General important information
- Scalp laxity exercises are strongly advised before a strip surgery to optimize the skin flexibility in the donor area and to prevent stretching of the scar after surgery.
- We recommend our patient to shave the recipient area prior to a strip procedure and to do a full short haircut prior to a FUE procedure, the shaving will be done at our clinic by one of our medical assistants before surgery.
- One week of rest is recommendable after a FUE procedure.
- Minimum 10 days but preferably two weeks of rest are recommendable after a strip procedure.
- A hair loss shock could appear in the donor area after a hair restoration procedure, this could persist up to a couple of weeks or months (max. 3-4 months), this is a normal reaction after a hair transplantation but does not always appear (10-20%)
- Temporary loss of sensation at the donor area in case of a FUT procedure, this could persist up to 6 months after the procedure.
- A hyperesthesia of the scalp may occur after the procedure, mostly after FUE. Hyperesthesia of the scalp, i.e. an enhanced sensibility of the scalp/an irritation of the nerve tissue, is a rather uncommon side effect caused by the extraction of the follicular units.
- Generally in not informed otherwise please be at The Feller Medical office for 7.45am SHARP! Please do not be late.
- NO ALCOHOL 10 day prior! Absolutely otherwise the surgery will have to be cancelled.
- Please remember to wash your scalp the night before and the morning of your procedure.
- Eat breakfast prior to your visit for surgery.
- No alcohol, aspirin, Ibuprofen, Motrin (or other aspirin based products) or vitamins, 10 days prior to your procedure. Tylenol is O.K.
- If you wear a hair system, do not wear it on the day of your procedure.
- Patient is to purchase a large oversized baseball cap with adjustable open back, a button down shirt, and an old t-shirt to bring on the day of the procedure.
- It is patients responsibility to have all relevant blood work conducted and authenticated by the office 1 month prior to surgery.
What to Do (and What Not to Do!)
So you’ve finally had that long-awaited hair transplant, and you are ready to go home and start growing hair! Well, that’s great, but let’s slow down a bit and think about all the things that may help in insuring the best possible outcome for this procedure. Above all, follow the instructions youâ€™ve been given; they are there for a reason, and much energy has been put into developing a set of guidelines for patients after FUT. After all, you have paid in money and time for the operation, and the surgeon and his team have performed a meticulous and demanding procedure. Why not do everything in your power to tip the scales in your favor?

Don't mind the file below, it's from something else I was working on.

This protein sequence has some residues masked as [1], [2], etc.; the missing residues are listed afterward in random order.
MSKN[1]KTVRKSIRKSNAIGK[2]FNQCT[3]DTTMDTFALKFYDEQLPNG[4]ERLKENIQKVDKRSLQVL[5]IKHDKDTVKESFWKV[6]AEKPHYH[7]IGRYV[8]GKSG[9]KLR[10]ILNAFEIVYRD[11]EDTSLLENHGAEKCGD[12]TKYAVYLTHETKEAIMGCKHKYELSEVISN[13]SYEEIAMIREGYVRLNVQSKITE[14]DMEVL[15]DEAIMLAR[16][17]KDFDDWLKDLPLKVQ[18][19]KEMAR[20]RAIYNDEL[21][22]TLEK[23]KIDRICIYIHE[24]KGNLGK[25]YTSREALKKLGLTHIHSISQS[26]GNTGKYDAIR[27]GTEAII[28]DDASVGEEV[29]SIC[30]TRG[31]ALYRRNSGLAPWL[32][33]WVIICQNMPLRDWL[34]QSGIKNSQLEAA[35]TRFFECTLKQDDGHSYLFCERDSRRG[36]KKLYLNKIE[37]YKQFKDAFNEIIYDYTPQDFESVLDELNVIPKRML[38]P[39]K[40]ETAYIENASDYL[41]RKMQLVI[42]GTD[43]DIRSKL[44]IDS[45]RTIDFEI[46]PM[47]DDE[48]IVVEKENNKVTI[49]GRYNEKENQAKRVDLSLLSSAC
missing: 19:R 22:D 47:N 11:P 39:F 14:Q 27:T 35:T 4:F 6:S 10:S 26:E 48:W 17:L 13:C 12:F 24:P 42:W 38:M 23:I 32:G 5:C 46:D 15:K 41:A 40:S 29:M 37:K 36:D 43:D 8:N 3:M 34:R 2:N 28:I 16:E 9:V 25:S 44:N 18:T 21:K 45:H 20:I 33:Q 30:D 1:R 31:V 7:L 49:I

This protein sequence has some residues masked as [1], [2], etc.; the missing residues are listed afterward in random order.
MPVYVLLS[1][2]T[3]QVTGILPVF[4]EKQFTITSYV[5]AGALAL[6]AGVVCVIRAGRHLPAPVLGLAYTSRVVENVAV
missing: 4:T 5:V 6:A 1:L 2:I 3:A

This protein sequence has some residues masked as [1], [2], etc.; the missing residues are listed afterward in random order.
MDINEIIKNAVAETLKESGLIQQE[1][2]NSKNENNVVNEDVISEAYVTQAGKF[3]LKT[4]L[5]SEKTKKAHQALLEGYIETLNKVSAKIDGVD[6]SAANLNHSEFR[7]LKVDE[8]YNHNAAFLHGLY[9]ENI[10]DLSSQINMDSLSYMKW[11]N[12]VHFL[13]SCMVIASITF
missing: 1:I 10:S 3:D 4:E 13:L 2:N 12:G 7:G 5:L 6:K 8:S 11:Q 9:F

Read over the written instructions for post-operative care several times; consider reviewing it again the following day until you are familiar with all the points being emphasized. This is very important because some of the vital details may be forgotten, with the excitement of the surgery, and also with the sedation you may have received, that can cause the fine points to be a little fuzzy.
Pain medications will be prescribed, but it is unlikely that these will be needed for more than one or two days, at the most. Sometimes a little Extra-Strength Tylenol is all that is required. Sleeping medication may also be used for the first night, or rarely the second or third. You may also have medication to prevent swelling; sleeping with the head elevated on pillows for the first week may also help prevent this common experience.
Regular washing of the hair is important after the surgery. There is a tendency to think that this will disturb the grafts, but if it is done as recommended, the chance of dislodging a graft is remote. The shampooing helps remove dirt, blood and oil, and will gently dislodge the crusts or scabs that form over the recipient sites; these crusts should normally be gone within a few days to a week at the most. If they are not, you may not be shampooing effectively enough. Proper hygiene also helps prevent infection, and promotes the normal shedding of the transplanted hairs that occurs before they begin their new, relocated growth phase.